If you have followed the dyeing work I’ve done this season it looks like a lot.
However, each and every piece has been carefully considered so that it is the best it can be. That takes time.
Some of the pole wrapped shibori pieces had been on the poles for more than a year before I put them in the buckets to dye.
Each of the 100 smaller pieces of fabric I textured had to be individually arranged to get an interesting patterning.
When I did a parfait dye with liquid dyes I carefully considered the order I would layer the fabrics in to get a pleasing combination.
When I wasn’t pleased with a piece I didn’t hesitate to overdye, discharge and add additional colors to it until I had something I was in love with.
But the most time consuming of all were the Mandala and Ice Dye pieces I created. Of course first I had to wash and iron yards and yards of fabric.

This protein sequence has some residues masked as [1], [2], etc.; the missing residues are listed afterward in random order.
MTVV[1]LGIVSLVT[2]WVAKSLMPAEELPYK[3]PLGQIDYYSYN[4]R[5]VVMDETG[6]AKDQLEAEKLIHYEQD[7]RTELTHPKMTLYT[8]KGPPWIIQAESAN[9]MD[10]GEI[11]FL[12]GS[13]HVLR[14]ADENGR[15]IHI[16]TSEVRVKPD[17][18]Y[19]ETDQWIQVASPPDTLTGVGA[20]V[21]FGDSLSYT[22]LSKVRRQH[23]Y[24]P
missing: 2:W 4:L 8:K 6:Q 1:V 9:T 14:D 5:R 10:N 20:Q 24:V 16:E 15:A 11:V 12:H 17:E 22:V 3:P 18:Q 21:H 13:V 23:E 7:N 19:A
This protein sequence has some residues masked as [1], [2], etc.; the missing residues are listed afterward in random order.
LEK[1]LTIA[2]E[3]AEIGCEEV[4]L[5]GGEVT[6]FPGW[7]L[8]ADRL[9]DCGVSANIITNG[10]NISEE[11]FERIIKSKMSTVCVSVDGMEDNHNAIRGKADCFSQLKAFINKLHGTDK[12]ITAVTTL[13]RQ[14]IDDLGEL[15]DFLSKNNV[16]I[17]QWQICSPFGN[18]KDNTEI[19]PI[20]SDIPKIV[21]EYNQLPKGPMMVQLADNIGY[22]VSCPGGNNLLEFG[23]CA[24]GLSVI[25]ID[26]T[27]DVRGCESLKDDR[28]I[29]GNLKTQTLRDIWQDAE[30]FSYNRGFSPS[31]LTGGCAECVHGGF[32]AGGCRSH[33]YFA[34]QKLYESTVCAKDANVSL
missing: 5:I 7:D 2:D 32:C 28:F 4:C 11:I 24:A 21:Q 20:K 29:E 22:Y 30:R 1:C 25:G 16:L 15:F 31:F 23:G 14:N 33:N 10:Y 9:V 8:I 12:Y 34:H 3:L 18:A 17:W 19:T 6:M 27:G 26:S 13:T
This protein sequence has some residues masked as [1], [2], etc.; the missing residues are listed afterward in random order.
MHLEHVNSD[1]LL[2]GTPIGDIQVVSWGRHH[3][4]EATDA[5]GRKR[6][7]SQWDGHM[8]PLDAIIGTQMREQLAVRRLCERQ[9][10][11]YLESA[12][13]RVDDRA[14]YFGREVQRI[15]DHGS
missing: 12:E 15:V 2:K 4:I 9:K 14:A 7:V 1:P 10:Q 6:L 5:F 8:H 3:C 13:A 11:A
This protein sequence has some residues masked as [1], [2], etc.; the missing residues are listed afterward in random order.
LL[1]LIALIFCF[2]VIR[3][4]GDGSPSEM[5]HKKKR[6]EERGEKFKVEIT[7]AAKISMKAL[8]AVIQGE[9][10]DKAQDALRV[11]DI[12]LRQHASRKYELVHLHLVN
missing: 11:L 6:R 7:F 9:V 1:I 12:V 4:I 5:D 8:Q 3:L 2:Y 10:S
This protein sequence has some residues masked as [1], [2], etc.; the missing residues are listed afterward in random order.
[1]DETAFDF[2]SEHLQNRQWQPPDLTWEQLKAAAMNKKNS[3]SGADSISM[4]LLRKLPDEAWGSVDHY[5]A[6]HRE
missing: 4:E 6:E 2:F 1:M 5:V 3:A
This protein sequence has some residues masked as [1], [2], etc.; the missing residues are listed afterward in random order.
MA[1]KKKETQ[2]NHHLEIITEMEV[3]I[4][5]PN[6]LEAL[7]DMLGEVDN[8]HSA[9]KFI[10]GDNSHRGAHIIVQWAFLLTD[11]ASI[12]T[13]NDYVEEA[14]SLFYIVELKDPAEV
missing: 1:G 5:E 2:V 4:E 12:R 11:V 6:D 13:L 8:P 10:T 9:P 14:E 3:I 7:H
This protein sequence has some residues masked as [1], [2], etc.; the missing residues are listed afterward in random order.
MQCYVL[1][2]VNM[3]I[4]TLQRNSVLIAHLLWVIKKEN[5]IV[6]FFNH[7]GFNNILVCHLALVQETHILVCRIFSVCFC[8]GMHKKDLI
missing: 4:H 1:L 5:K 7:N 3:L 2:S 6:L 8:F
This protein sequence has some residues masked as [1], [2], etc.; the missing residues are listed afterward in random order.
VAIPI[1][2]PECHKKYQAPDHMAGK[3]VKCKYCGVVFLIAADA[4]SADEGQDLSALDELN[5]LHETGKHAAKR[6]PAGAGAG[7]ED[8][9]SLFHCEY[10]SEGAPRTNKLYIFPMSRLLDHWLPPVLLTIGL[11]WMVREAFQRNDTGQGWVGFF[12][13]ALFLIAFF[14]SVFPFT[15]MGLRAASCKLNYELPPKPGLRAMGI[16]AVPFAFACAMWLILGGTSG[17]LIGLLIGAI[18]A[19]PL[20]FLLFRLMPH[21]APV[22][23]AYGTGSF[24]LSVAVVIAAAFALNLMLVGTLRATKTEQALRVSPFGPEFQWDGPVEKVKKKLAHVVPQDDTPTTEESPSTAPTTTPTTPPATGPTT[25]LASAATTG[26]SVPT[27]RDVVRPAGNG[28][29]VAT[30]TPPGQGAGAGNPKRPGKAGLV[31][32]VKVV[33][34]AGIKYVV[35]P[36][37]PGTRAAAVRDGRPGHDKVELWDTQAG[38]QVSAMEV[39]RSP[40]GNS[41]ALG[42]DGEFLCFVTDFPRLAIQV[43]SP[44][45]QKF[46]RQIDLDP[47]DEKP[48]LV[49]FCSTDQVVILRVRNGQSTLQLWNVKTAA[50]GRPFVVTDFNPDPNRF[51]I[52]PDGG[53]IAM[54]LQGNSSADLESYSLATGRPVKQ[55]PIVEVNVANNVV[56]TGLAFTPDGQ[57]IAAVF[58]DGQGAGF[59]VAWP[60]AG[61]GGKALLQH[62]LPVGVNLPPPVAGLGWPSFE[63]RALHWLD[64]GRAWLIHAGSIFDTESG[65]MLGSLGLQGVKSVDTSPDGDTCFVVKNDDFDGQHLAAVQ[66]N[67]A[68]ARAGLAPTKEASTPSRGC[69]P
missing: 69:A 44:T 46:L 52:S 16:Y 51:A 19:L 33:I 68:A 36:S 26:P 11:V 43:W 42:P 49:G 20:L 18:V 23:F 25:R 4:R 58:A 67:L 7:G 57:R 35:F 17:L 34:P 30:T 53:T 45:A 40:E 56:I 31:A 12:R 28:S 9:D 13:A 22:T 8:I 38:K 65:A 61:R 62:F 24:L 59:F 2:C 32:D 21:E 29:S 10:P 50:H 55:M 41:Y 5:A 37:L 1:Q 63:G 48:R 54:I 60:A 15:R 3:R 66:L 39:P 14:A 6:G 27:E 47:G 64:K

Then I arranged it in a way I thought I might get an interesting design.
Then I added ice and dyes and waited about 24 hours to start the rinse out, wash out, drying and ironing.
I went where no dyer has gone before as each piece was unique, drawing on everything I have learned and done in my life about design and color.
Some were more successful than others, but I will say they all were worthy of my time.
And as a result I earned the title Queen Of The Ice!
If I am making you tired just thinking about everything I did, remember this: Much of the work was done in my head sitting in an easy chair formulating ideas and plans for this adventure.
AND…..yes it was a grand adventure creating gorgeous fabrics.
Some of the fabrics I created actually made it into a few quilts.
What will happen to the rest of them?
Stay tuned as that is just one more happening on the slow journey.
I would also remiss in not mentioning what I did looks like such a gargantuan accomplishment, yet as I was living this adventure sometimes I felt I was spinning my wheels and not creating as much as I had hoped to do. Does that ever happen to you in your art or your life?